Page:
Practical Economics


Interest Rates and the Fed’s Taper

Glenn Somerville
David Payne

What happens in January could set the tone for long-term rates for the rest of the year.



With the long-awaited “tapering” of the Federal Reserve’s bond-buying here, the question is, what does it mean for long-term interest rates? How much and how fast they rise depends on whether investors take up the slack. If other bond buyers step up to the plate in January, then rate increases will be small over the course of the next year. If not, investor anxiety will push up rates faster. Short-term rates will not be affected until late in 2015, when the economy is likely to be strong enough and unemployment, low enough for the Fed to hike the federal funds rate.

See Also: Interest Rates and the Real Unemployment Rate

Outgoing Federal Reserve Chairman Ben Bernanke made it official that the central bank will start trimming its bond purchases in January. Though he announced only a first $10-billion reduction in the Fed’s $85 billion-a-month purchases of long-term securities, he implied that further cuts would be forthcoming at regular intervals if all goes according to plan. He also, of course, reserved the right to delay cuts if it doesn’t.

The impact on interest rates is likely to be a gradual rise in long-term rates, pushing them to somewhere between 3.3% and 3.6% at the end of 2014. Here’s why:

The timing of the wind-down is ruled to a significant degree by when the policy-setting Federal Open Market Committee meets, because its members vote on whether to cut purchases and by how much. At any time, the FOMC could elect to accelerate, decelerate or even suspend the planned reductions in bond purchases, depending on how the economy -- in particular, inflation and unemployment -- are developing.

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There are eight scheduled meetings in 2014. If the committee decides at each meeting to systematically cut its buying by $10 billion monthly, with a final $5 billion purchase, it would wrap up quantitative easing by the end of 2014. Between now and then, the Fed would still buy $460 billion or more of long-term securities, pushing its balance sheet of securities, loans and other assets to $4.5 trillion by the time the program ends.

If interest rates rise by about 0.1 percentage point every time the Fed cuts, the 10-year Treasury bond will end 2014 at just above 3.6%. That’s how much rates rose in the 24 hours immediately following the Fed’s announcement that it would start tapering. It’s reasonable to assume that rates could continue to climb that much with each reduction in the amount of monthly quantitative easing, if investors in Treasuries remain nervous that demand for long-term securities will fall as the Fed exits.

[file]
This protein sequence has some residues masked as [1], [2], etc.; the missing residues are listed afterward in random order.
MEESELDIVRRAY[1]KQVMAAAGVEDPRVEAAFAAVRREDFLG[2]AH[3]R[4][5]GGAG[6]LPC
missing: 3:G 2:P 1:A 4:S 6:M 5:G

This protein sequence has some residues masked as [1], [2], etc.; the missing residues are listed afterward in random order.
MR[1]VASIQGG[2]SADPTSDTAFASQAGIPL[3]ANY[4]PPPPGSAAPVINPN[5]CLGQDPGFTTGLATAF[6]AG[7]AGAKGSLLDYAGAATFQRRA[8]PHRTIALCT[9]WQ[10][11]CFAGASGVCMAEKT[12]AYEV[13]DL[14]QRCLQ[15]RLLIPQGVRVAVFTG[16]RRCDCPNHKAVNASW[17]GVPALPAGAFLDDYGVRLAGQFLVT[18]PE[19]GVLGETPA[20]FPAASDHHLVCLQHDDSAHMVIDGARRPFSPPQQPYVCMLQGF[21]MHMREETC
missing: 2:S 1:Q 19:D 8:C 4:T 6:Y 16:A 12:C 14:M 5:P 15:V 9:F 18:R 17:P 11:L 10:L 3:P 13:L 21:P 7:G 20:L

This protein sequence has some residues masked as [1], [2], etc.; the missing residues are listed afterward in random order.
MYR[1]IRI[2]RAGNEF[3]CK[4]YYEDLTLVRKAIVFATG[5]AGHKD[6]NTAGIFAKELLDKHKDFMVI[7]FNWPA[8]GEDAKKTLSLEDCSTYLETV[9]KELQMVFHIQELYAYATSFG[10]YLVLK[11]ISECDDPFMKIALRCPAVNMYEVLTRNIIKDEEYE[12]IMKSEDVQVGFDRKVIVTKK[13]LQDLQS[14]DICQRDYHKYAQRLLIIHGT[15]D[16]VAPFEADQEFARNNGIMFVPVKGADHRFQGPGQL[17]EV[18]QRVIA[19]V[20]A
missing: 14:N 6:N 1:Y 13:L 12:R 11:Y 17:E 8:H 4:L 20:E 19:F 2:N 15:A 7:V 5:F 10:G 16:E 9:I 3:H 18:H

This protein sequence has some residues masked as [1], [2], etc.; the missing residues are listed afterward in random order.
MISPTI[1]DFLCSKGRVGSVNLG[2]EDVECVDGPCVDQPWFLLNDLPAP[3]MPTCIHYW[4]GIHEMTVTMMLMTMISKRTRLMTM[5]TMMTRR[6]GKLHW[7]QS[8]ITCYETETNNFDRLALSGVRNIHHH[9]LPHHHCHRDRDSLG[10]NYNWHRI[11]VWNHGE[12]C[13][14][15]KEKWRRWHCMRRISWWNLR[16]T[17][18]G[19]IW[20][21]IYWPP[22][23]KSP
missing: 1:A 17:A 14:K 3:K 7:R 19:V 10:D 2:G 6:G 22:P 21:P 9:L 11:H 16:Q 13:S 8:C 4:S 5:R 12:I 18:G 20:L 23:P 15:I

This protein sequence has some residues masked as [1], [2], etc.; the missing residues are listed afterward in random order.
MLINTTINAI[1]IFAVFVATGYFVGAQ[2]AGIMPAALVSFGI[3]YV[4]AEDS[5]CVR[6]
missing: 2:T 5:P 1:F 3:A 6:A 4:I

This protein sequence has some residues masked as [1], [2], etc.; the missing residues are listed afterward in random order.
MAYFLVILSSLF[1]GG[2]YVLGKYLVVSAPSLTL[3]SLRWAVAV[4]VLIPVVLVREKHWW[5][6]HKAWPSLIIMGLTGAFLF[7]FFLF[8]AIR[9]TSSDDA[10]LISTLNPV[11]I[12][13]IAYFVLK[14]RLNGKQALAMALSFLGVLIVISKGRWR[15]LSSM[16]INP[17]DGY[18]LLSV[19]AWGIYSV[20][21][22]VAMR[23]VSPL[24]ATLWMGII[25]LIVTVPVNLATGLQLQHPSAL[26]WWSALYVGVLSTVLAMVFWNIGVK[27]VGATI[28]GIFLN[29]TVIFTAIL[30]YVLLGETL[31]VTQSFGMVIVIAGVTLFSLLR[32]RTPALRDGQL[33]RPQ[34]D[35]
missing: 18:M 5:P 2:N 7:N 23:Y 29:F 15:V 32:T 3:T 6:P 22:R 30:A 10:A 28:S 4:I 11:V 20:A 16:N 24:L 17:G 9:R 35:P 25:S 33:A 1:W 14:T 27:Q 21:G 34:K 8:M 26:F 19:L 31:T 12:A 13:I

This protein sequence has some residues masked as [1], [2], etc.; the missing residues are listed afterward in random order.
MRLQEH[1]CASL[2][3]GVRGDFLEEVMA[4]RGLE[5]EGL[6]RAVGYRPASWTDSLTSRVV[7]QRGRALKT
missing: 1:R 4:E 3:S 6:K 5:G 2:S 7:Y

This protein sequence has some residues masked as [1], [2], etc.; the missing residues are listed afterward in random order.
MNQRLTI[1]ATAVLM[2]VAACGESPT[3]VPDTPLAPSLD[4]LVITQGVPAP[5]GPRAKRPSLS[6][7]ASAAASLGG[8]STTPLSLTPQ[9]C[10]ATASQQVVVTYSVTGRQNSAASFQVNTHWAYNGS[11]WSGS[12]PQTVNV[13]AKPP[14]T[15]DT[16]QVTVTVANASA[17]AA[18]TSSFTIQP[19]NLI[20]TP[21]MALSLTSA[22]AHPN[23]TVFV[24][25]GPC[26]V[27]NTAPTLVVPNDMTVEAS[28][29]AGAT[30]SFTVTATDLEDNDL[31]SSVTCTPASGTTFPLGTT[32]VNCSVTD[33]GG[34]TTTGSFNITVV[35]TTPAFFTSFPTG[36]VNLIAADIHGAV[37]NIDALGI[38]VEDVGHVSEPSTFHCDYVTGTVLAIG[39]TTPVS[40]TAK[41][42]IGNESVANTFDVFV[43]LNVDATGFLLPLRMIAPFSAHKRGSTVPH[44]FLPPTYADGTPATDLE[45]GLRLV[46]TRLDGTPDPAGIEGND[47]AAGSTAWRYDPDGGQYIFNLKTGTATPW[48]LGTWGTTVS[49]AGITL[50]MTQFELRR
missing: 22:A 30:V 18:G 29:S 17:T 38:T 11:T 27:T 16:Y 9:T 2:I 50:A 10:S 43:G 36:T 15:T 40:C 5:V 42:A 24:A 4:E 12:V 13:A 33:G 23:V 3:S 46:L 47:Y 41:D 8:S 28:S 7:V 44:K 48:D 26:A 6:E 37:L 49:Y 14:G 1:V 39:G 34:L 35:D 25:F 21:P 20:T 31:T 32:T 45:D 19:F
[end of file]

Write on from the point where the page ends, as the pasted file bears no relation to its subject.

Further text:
January could set the tone for interest rates for the rest of the year. If, however, investors see other bond buyers step up to the plate in January and each time thereafter, replacing Fed purchases to hold demand steady, nervousness will be muted. Long-term rates would likely climb by only about half that amount with each Fed meeting, and they’d wind up at about 3.3% at the end of 2014.

Interest rates and the Fed taper graphic

Fed policymakers could speed up the process, of course, cutting by increments greater than $10 billion each month. One reason for doing so is the ballooning size of the Fed’s portfolio. It makes markets uneasy to see the Fed holding such an enormous quantity of long-term securities, and some Fed officials fear that the size of the portfolio creates another policy dilemma: how the Fed can divest itself without roiling markets. Reducing quantitative easing faster also appeals to those who favor injecting less stimulus into the economy and allowing it to stand on its own feet sooner. Ditto, those who worry the Fed’s huge purchases potentially contain seeds of a longer-term problem with inflation.

Conversely, the Fed could temporarily suspend or skip an opportunity at one or more FOMC meetings to trim bond buying if recovery falters or interest rates rise too quickly. But a pace of about a $10-billion reduction for each FOMC meeting is the most likely.

Note that the financial markets reacted in diverse ways to the Fed’s announcement. The stock market rallied, heartened that the Fed judged the economy to be making progress, while, predictably, long-term bond prices fell and rates rose. Short-term rates, however, were virtually unchanged and will likely remain so for some time. Bernanke’s reaffirmation of the Fed’s patience plus the publicly announced views of FOMC members both point to a date in late 2015 as the most likely time for the Fed to hike the federal funds rate. It’ll take until then for the jobless rate to fall well below 6.5%, the Fed’s previously announced threshold for possible action.

Five years ago, a raging financial crisis was pulling well-known Wall Street firms into the ashes and devastating lives on Main Street as jobs disappeared and homes were foreclosed. The start of the Fed’s tapering can be seen as a historic step away from an extraordinary period of monetary stimulus.



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